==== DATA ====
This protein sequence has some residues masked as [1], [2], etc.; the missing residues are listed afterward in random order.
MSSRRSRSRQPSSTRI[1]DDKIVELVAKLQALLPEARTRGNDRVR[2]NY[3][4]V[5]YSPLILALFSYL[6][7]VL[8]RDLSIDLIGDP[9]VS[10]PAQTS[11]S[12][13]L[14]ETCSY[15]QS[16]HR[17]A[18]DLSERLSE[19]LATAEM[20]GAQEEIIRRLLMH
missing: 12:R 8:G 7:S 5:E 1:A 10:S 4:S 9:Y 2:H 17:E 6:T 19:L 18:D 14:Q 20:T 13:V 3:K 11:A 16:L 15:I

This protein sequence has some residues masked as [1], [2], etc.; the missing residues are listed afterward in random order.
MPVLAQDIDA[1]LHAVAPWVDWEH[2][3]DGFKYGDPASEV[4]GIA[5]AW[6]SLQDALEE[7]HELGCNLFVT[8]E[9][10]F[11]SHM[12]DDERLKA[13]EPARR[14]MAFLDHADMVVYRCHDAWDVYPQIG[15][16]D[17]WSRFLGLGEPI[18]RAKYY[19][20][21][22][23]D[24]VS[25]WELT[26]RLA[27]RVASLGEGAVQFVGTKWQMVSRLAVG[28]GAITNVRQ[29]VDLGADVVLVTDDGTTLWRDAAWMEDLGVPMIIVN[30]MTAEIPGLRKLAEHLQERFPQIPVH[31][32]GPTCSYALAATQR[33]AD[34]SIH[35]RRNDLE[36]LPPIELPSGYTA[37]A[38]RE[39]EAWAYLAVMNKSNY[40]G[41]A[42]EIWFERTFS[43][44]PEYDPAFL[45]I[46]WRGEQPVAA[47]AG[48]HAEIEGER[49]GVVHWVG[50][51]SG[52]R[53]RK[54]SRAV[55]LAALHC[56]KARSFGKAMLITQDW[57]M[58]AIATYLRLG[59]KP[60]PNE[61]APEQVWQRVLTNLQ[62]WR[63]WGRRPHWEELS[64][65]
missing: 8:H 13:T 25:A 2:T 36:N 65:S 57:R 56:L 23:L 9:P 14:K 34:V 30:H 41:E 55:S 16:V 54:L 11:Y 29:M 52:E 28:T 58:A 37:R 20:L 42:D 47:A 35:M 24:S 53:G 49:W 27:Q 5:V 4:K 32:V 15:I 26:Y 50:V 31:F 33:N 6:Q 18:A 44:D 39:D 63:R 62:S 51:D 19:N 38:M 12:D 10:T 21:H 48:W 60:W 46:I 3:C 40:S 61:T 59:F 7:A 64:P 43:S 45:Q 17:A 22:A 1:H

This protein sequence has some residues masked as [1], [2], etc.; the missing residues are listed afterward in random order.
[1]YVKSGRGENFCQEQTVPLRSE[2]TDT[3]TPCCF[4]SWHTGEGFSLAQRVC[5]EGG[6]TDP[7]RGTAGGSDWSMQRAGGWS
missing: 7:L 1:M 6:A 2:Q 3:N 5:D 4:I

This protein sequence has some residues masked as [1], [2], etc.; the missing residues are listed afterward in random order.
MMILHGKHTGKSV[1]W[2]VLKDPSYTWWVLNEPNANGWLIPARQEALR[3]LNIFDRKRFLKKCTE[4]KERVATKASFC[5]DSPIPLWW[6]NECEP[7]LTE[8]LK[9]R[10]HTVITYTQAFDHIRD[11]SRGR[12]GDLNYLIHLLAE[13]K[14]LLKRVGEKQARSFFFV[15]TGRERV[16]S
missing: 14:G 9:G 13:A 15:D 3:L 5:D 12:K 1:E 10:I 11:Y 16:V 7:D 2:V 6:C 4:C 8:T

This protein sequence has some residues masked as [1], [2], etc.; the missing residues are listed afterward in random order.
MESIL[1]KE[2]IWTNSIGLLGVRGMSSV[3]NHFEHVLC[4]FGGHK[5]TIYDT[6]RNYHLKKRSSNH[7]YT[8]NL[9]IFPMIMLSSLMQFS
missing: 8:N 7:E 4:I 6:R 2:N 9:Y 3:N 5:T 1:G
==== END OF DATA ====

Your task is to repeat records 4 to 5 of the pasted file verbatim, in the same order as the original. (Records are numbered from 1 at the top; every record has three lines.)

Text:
This protein sequence has some residues masked as [1], [2], etc.; the missing residues are listed afterward in random order.
MMILHGKHTGKSV[1]W[2]VLKDPSYTWWVLNEPNANGWLIPARQEALR[3]LNIFDRKRFLKKCTE[4]KERVATKASFC[5]DSPIPLWW[6]NECEP[7]LTE[8]LK[9]R[10]HTVITYTQAFDHIRD[11]SRGR[12]GDLNYLIHLLAE[13]K[14]LLKRVGEKQARSFFFV[15]TGRERV[16]S
missing: 14:G 9:G 13:A 15:D 3:L 5:D 12:K 1:E 10:I 11:Y 16:V 7:D 2:V 6:C 4:C 8:T

This protein sequence has some residues masked as [1], [2], etc.; the missing residues are listed afterward in random order.
MESIL[1]KE[2]IWTNSIGLLGVRGMSSV[3]NHFEHVLC[4]FGGHK[5]TIYDT[6]RNYHLKKRSSNH[7]YT[8]NL[9]IFPMIMLSSLMQFS
missing: 8:N 7:E 4:I 6:R 2:N 9:Y 3:N 5:T 1:G